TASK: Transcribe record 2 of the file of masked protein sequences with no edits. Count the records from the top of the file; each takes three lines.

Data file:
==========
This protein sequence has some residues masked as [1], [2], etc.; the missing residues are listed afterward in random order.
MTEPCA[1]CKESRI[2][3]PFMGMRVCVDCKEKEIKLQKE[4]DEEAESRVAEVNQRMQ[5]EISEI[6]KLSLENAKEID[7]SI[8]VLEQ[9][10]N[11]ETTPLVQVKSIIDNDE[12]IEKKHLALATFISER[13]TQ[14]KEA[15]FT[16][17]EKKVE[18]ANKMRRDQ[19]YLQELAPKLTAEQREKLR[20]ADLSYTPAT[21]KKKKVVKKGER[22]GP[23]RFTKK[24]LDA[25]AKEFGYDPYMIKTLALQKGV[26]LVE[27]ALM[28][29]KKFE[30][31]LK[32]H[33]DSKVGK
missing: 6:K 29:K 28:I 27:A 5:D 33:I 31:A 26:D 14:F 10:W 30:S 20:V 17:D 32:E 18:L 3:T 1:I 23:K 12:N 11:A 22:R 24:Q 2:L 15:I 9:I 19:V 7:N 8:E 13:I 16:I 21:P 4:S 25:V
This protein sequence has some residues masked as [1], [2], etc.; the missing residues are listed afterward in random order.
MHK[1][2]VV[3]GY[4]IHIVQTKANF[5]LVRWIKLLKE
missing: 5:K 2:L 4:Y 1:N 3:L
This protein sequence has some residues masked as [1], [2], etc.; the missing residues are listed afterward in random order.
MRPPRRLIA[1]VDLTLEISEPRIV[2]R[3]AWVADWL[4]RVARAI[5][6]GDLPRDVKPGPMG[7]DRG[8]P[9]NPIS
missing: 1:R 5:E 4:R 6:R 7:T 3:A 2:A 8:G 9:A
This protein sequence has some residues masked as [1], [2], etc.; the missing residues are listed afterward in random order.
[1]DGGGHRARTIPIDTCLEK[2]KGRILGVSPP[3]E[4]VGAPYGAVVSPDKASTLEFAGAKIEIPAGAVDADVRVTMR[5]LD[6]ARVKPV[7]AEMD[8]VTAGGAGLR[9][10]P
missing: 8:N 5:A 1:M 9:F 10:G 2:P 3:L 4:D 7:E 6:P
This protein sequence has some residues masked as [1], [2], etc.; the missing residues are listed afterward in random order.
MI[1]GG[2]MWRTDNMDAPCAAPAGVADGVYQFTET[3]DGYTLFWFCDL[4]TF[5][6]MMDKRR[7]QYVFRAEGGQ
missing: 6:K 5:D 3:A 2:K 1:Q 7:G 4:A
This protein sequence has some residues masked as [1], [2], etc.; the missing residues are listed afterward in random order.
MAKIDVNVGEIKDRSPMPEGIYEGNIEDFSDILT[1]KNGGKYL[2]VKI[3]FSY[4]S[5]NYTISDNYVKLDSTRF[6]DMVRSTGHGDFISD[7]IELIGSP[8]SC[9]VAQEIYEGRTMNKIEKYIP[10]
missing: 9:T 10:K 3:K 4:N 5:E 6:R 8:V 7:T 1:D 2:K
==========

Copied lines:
This protein sequence has some residues masked as [1], [2], etc.; the missing residues are listed afterward in random order.
MHK[1][2]VV[3]GY[4]IHIVQTKANF[5]LVRWIKLLKE
missing: 5:K 2:L 4:Y 1:N 3:L